Tires are perhaps one of the single most important inventions of human civilization that’s made the rest of our existence easy. It is easy to take for granted the beauty of being able to travel from one point to the other.
This is so because tires mostly work soundlessly underneath our vehicles. Especially when they are screwed on properly. But how tight would a tire be screwed on that would be considered appropriate for safety?
The simple answer is that the tightness of your bike tires should be firm. Your tires should be firm enough for them to move easily and come to a stop also as easily as they naturally should.
They should rotate easily, stop easily, and be easy on both the brakes and your action of propelling it. If what I’ve described doesn’t happen easily then you know your tires are screwed on too tight.
Moreover, each tire has a PSI recommended on the sidewall. Make sure to hit the PSI when you pump so your tire can be as hard as it should be.
To put things in perspective, imagine that you have are at the gas station to get up on gas but you can’t get your gas tank to open because it’s screwed on too tightly. It’s only good for when it’s closed, but how about now you need to refill?
So it is with your tires. When your bike is parked, well, your bike is only great for that, parking. Not for riding.
How tight should my bike tires feel?
Perhaps after pumping your tire and you are one of those users who stop to dig in your thumb to see how hard it feels.
This act is common with folks who use pumps or gauges they consider inaccurate, hence because they don’t trust their tools, they have to check manually by pressing their thumb in.
I’ve had folks in the tire shop do this, then look up at me and tell me they think they’d have to stop pumping because they’ve not hit the PSI, yet the tire is already hard as a rock.
You have to understand that your thumb can never be an accurate measurement of your tire’s PSI. So how hard should your tire feel?
Your tire should feel as hard as dictated by the recommended PSI. If your tire is a mountain bike, the PSI is likely rated between 20 to 50 PSI. Other tires like gravel and road bike tires are rated at 40 and 90 PSI respectively.
Should bike tires be rock hard?
No, definitely not. Your tires do not have to be pumped all the way to the limit of the recommended PSI.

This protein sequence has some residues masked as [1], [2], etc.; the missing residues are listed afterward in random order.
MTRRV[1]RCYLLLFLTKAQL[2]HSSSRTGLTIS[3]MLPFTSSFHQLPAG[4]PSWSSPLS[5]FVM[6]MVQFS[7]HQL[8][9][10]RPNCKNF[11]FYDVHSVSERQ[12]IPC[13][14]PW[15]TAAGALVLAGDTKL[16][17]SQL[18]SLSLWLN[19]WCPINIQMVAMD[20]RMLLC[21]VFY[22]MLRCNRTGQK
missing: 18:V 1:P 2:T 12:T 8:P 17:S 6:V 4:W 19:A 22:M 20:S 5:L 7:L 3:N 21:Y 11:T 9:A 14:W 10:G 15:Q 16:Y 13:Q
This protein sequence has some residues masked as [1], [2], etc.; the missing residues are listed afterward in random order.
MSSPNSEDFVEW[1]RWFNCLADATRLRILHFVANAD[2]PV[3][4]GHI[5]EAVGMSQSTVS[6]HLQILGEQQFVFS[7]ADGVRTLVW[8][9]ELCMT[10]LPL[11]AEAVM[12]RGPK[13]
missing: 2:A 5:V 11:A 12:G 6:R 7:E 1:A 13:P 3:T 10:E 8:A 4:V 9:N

And it doesn’t have to feel like a rock after pumping it. Do not attempt to pump your tires to rock hard, but if it ever feels like it is that way, then it may be that you have exceeded the pressure limit for your tire and it is overinflated.
Some riders think the harder their tires, the better for riding. This is not true. A rock-hard tire is dangerous to ride on rough terrain.
Most of our roads are not so smooth, a rock-hard tire is quick to bounce off the littlest bumps which may lead to accidents.
Another factor to consider is what kind of rider you are. If you are a big guy, you’d probably have to get your pressure up to the recommended pressure on the sidewall. Lighter riders find that maximum pressure does not really have much negative effect on their riding.
Once again, rock hard is not the best for good riding.
How tight should the bike axle be?
Balance is the key here. I once had to do something about my friend’s bike axle too. I was helping to clean up his garage, I toppled the bike and the axle locking nut on the wheel fell off.
I ended tightening too hard without letting him know about it. One thing’s for sure if the axle is too tight, it becomes difficult to ride, the wheel refuses to spin. And if it’s too loose the hub will be eating up.
So specifically, how tight? I say, just tight enough. Because there is no numerical way to quantify how tight your axle must be, you just have to do it by hand, then test run your bike by rolling it.
One important factor that will help you get the proper tightness is using the proper tools to screw your axle on. There are usually two nuts.